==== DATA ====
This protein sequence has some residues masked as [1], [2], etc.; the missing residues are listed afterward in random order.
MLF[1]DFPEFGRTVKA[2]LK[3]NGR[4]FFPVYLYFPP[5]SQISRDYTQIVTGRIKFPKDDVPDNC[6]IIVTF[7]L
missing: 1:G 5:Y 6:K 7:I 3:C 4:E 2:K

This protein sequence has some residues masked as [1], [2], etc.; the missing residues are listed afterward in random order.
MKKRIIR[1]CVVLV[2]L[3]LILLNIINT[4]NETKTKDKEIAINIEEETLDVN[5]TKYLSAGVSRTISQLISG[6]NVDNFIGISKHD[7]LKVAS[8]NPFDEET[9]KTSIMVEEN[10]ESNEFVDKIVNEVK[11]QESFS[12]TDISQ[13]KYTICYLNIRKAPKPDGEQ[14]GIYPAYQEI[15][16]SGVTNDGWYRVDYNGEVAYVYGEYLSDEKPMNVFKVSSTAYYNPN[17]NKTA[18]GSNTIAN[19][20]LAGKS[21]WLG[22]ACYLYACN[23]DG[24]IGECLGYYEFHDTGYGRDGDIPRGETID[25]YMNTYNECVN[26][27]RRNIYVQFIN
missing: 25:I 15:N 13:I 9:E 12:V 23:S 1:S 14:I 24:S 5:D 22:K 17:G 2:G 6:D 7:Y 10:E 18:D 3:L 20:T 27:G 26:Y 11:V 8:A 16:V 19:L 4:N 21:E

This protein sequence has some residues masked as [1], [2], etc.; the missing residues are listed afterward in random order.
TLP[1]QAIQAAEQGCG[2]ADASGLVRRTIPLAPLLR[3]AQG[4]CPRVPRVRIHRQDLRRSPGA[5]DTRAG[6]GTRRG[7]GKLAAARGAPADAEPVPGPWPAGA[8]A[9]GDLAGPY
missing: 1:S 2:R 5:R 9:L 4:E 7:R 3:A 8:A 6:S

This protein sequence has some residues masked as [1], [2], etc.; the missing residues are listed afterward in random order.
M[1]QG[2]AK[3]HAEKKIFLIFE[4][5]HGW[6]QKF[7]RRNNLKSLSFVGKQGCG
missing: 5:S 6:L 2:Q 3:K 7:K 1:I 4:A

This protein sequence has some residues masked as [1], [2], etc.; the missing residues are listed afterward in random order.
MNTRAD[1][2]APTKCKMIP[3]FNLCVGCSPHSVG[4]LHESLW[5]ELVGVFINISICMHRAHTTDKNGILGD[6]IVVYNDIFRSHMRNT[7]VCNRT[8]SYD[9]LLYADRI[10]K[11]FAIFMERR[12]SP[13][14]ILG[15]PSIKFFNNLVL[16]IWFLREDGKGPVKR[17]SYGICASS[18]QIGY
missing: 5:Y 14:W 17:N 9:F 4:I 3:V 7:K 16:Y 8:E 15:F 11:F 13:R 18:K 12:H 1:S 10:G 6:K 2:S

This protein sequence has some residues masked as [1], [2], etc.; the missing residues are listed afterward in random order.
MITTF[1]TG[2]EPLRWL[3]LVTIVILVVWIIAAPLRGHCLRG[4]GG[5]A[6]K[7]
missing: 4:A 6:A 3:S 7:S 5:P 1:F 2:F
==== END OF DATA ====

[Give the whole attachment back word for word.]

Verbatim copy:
This protein sequence has some residues masked as [1], [2], etc.; the missing residues are listed afterward in random order.
MLF[1]DFPEFGRTVKA[2]LK[3]NGR[4]FFPVYLYFPP[5]SQISRDYTQIVTGRIKFPKDDVPDNC[6]IIVTF[7]L
missing: 1:G 5:Y 6:K 7:I 3:C 4:E 2:K

This protein sequence has some residues masked as [1], [2], etc.; the missing residues are listed afterward in random order.
MKKRIIR[1]CVVLV[2]L[3]LILLNIINT[4]NETKTKDKEIAINIEEETLDVN[5]TKYLSAGVSRTISQLISG[6]NVDNFIGISKHD[7]LKVAS[8]NPFDEET[9]KTSIMVEEN[10]ESNEFVDKIVNEVK[11]QESFS[12]TDISQ[13]KYTICYLNIRKAPKPDGEQ[14]GIYPAYQEI[15][16]SGVTNDGWYRVDYNGEVAYVYGEYLSDEKPMNVFKVSSTAYYNPN[17]NKTA[18]GSNTIAN[19][20]LAGKS[21]WLG[22]ACYLYACN[23]DG[24]IGECLGYYEFHDTGYGRDGDIPRGETID[25]YMNTYNECVN[26][27]RRNIYVQFIN
missing: 25:I 15:N 13:I 9:E 12:V 23:S 1:S 14:I 24:S 5:D 22:K 17:G 2:G 6:D 7:Y 10:E 18:D 3:L 20:T 27:G 26:Y 11:V 8:A 16:V 19:L 4:N 21:E

This protein sequence has some residues masked as [1], [2], etc.; the missing residues are listed afterward in random order.
TLP[1]QAIQAAEQGCG[2]ADASGLVRRTIPLAPLLR[3]AQG[4]CPRVPRVRIHRQDLRRSPGA[5]DTRAG[6]GTRRG[7]GKLAAARGAPADAEPVPGPWPAGA[8]A[9]GDLAGPY
missing: 1:S 2:R 5:R 9:L 4:E 7:R 3:A 8:A 6:S

This protein sequence has some residues masked as [1], [2], etc.; the missing residues are listed afterward in random order.
M[1]QG[2]AK[3]HAEKKIFLIFE[4][5]HGW[6]QKF[7]RRNNLKSLSFVGKQGCG
missing: 5:S 6:L 2:Q 3:K 7:K 1:I 4:A

This protein sequence has some residues masked as [1], [2], etc.; the missing residues are listed afterward in random order.
MNTRAD[1][2]APTKCKMIP[3]FNLCVGCSPHSVG[4]LHESLW[5]ELVGVFINISICMHRAHTTDKNGILGD[6]IVVYNDIFRSHMRNT[7]VCNRT[8]SYD[9]LLYADRI[10]K[11]FAIFMERR[12]SP[13][14]ILG[15]PSIKFFNNLVL[16]IWFLREDGKGPVKR[17]SYGICASS[18]QIGY
missing: 5:Y 14:W 17:N 9:F 4:I 3:V 7:K 16:Y 8:E 15:F 11:F 13:R 18:K 12:H 1:S 10:G 6:K 2:S

This protein sequence has some residues masked as [1], [2], etc.; the missing residues are listed afterward in random order.
MITTF[1]TG[2]EPLRWL[3]LVTIVILVVWIIAAPLRGHCLRG[4]GG[5]A[6]K[7]
missing: 4:A 6:A 3:S 7:S 5:P 1:F 2:F